By Rabbi Yisroel Shusterman, Dean, Cheder Chabad of Monsey
We are now in the Hebrew month of Elul, just a few weeks away from Rosh Hashanah and the High Holidays – a time of reflection, introspection and taking on new resolutions with which to enhance our lives, spiritually and meaningfully.
Cheder Chabad of Monsey hopes that these weekly Torah thoughts will help inspire to achieve those goals. All the students, staff and administration of Cheder Chabad of Monsey wish you and yours a happy, healthy and prosperous New Year. May this year be the year of the full and complete redemption with the coming of our righteous Moshiach - now!
What makes a hero?
In this week’s Parshah, Shoftim (Devorim [Deuteronomy] 16:18–21:9),the Torah discusses the laws of war and some of the moral imperatives that apply even under fire. Specifically, we read of the exemptions that entitled a soldier to leave the battlefront. One of these was "the man who is fearful and fainthearted." The Torah rules that "he should go and return to his home" and join the civil service, lest his cowardice "melt the hearts" of his comrades in arms and demoralize them (Deuteronomy 20:8).
Interestingly, Maimonides rules that this exemption only applied to wars which were optional for political or territorial reasons (milchemet ho'reshut), but not to obligatory wars where the Torah itself mandates that we go to battle (milchemet mitzvah), such as a war of self defense or the wars to conquer the Promised Land.
But what is the logic here? Why the distinction? If the problem is that the coward's fear will have a negative effect on his fellow combatants, then that is a psychological fact of life. What difference does it make if the war is mandated by G-d or by Jewish leadership of the day? Surely a coward is a coward whatever the war!
But Maimonides is sharing with us a striking analysis of human nature. Fear and anxiety are magnified when there is more than one option open to us. When we have the choice of fighting or not, when war is not strictly commanded by G-d and it's a government decision, then I may very well choose to retreat. But when there is no choice, when it is a non-negotiable mitzvah from G-d that this war be fought, then even cowards become heroes.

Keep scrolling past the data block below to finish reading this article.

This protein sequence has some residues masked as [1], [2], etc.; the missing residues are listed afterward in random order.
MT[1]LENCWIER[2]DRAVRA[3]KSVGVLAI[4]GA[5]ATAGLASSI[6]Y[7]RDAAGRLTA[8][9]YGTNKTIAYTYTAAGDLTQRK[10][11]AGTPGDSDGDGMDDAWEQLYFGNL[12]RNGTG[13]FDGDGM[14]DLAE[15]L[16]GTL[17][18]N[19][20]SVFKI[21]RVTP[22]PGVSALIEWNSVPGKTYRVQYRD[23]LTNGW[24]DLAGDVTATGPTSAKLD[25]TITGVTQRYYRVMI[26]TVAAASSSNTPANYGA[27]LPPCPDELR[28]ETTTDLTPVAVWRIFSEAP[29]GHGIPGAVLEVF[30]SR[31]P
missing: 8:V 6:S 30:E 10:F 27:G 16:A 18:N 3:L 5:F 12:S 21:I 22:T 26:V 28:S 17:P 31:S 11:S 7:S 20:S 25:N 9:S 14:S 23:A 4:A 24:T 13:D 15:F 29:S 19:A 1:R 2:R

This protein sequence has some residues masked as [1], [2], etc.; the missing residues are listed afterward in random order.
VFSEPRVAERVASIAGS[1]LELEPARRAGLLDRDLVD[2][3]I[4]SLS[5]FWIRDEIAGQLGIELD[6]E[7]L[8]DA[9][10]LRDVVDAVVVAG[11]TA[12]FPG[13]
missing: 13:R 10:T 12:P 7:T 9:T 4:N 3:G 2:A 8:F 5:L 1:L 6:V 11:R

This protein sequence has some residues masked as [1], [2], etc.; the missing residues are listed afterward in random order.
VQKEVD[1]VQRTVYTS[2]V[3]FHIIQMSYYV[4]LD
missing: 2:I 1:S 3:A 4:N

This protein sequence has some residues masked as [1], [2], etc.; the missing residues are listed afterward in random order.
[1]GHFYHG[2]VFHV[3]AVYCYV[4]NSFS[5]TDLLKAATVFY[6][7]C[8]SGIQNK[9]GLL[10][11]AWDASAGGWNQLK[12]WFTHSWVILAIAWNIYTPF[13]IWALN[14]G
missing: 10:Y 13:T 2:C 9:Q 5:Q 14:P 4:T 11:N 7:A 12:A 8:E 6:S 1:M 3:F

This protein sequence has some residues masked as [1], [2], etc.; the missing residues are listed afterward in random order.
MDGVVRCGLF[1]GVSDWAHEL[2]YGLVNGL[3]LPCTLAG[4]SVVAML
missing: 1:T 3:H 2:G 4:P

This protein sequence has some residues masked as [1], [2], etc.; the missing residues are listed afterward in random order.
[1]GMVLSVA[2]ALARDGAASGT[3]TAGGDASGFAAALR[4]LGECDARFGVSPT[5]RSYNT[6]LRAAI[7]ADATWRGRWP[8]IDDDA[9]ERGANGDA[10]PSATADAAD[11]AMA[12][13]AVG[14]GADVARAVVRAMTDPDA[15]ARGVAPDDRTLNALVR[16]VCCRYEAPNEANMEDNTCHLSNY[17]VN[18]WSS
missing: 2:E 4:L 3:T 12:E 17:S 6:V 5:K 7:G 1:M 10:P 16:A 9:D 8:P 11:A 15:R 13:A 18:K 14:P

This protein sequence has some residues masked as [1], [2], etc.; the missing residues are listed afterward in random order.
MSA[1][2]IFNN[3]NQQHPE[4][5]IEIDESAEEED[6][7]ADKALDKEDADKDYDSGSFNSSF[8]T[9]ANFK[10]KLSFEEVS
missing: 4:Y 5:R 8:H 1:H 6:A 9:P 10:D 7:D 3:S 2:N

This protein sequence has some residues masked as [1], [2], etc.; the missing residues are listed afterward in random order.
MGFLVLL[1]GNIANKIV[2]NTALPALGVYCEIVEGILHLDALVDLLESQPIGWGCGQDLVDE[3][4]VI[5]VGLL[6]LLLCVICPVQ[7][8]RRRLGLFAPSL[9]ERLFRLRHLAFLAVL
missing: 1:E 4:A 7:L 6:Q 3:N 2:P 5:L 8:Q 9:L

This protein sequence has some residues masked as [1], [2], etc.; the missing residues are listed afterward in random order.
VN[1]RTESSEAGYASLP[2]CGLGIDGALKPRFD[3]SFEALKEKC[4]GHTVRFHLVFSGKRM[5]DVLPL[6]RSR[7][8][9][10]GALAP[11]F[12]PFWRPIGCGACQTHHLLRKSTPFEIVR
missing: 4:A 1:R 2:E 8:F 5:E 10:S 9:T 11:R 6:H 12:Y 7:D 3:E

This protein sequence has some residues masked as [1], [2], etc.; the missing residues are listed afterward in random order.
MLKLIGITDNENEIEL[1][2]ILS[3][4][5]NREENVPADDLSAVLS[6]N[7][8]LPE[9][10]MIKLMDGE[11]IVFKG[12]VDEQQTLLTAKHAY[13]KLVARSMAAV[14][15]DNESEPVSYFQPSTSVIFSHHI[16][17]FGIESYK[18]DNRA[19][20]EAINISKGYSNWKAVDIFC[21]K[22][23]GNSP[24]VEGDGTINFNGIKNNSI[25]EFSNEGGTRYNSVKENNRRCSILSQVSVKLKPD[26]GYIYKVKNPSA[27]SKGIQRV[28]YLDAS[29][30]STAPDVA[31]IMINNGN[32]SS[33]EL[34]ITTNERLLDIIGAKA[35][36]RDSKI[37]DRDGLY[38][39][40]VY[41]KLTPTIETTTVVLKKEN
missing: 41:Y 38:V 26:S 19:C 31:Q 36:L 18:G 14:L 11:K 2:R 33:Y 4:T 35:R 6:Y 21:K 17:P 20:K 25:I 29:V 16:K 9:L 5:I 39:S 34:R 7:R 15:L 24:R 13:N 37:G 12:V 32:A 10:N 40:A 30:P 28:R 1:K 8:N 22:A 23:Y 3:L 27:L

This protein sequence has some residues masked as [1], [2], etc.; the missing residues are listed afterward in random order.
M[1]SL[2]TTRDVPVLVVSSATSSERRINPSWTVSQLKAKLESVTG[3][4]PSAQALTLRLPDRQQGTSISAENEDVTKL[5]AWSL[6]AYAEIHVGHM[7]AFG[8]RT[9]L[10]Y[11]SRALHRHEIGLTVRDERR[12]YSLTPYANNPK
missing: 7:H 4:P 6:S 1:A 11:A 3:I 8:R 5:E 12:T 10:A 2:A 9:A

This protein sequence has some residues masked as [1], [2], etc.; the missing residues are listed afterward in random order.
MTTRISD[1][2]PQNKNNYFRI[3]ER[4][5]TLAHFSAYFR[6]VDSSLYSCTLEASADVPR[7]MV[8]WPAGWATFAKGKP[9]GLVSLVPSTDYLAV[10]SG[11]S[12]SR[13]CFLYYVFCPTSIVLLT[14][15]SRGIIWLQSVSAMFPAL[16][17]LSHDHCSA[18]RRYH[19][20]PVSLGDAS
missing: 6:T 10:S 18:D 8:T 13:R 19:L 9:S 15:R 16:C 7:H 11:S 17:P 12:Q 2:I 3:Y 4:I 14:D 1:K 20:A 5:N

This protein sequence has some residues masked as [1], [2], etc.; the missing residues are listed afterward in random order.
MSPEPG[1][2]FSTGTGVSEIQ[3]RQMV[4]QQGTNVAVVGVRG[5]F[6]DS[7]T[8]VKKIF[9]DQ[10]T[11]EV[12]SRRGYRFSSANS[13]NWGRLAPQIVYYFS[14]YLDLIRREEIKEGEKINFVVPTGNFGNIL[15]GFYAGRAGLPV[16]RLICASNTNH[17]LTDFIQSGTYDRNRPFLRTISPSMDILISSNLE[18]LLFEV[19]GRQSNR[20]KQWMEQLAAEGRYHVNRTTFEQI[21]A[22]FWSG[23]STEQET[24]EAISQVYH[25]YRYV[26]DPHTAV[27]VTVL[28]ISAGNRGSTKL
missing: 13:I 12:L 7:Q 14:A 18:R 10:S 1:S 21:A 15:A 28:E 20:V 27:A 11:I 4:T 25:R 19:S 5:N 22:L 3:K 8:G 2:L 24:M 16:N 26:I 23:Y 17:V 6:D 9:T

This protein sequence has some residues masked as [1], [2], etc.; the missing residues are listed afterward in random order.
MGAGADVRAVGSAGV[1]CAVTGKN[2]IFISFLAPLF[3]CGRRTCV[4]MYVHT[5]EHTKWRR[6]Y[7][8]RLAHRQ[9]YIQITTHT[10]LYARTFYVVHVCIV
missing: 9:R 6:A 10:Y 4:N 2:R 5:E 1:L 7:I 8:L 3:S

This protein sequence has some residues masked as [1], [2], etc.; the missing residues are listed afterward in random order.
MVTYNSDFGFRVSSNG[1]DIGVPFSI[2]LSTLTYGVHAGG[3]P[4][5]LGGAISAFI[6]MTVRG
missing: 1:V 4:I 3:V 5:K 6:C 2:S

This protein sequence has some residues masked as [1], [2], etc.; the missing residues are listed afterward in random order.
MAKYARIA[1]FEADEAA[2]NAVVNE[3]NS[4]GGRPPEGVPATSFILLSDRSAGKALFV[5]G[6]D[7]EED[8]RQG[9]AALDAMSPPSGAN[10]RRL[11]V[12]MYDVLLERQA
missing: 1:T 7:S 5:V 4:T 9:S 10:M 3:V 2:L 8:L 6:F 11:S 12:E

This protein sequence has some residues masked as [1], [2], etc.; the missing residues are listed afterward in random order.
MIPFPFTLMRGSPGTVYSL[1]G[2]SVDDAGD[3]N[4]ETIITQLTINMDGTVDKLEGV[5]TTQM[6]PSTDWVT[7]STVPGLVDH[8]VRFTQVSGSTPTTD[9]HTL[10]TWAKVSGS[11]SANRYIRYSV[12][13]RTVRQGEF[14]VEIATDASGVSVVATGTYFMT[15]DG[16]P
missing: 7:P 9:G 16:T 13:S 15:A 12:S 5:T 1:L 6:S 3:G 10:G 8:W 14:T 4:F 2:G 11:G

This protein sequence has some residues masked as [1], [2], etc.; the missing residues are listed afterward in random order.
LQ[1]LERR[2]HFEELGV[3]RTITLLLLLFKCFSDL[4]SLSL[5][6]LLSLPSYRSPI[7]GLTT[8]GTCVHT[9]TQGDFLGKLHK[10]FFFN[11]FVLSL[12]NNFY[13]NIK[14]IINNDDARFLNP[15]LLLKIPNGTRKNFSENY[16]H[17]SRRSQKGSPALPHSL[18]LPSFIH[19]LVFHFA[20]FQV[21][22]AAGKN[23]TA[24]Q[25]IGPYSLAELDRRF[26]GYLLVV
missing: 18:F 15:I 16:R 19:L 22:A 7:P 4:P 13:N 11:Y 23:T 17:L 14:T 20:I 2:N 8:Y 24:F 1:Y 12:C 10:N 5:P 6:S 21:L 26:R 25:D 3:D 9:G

That famous American philosopher, John Wayne once said, "True courage is not the absence of fear. True courage is being really scared and saddling up anyway." Now that's a wise cowboy. The fearless few who heedlessly plunge into every offered challenge are indeed strange exceptions to our race. Most normal people experience fear in scary situations. Those of good courage face up to the fear and confront it.
When something just has to happen, we find a way to make it happen. We pluck up the courage and act valiantly.
There are religious Jews, used to be, or still are, chain smokers. But it is amazing to see that the same person who would never be without a cigarette between his fingers six days a week was able to go cold turkey every Shabbat. For six days he couldn't wait two minutes, but once a week he waited for 25 hours! How? The answer is that keeping Shabbat for him was simply a non-negotiable commitment, so he had no option and persevered. As soon as Shabbat was over, though, he and his fellow Shabbat-observant smokers would make a mad dash for the nearest pack.
It applies to life, to marriage, to business, to everything. If something is so important to us that to lose it would be unthinkable, we discover that we really can find a way, after all. In our Jewish lives, too, when we accept that a particular mitzvah is a sacred principle and inviolate, we will observe it no matter what the challenge.
So, cowards of the world, unite! Let us do what we know must be done. That's how ordinary people become heroes.
(Excerpts from Chabad.org - by Rabbi Yossy Goldman)
May you have a meaningful and uplifting Shabbos!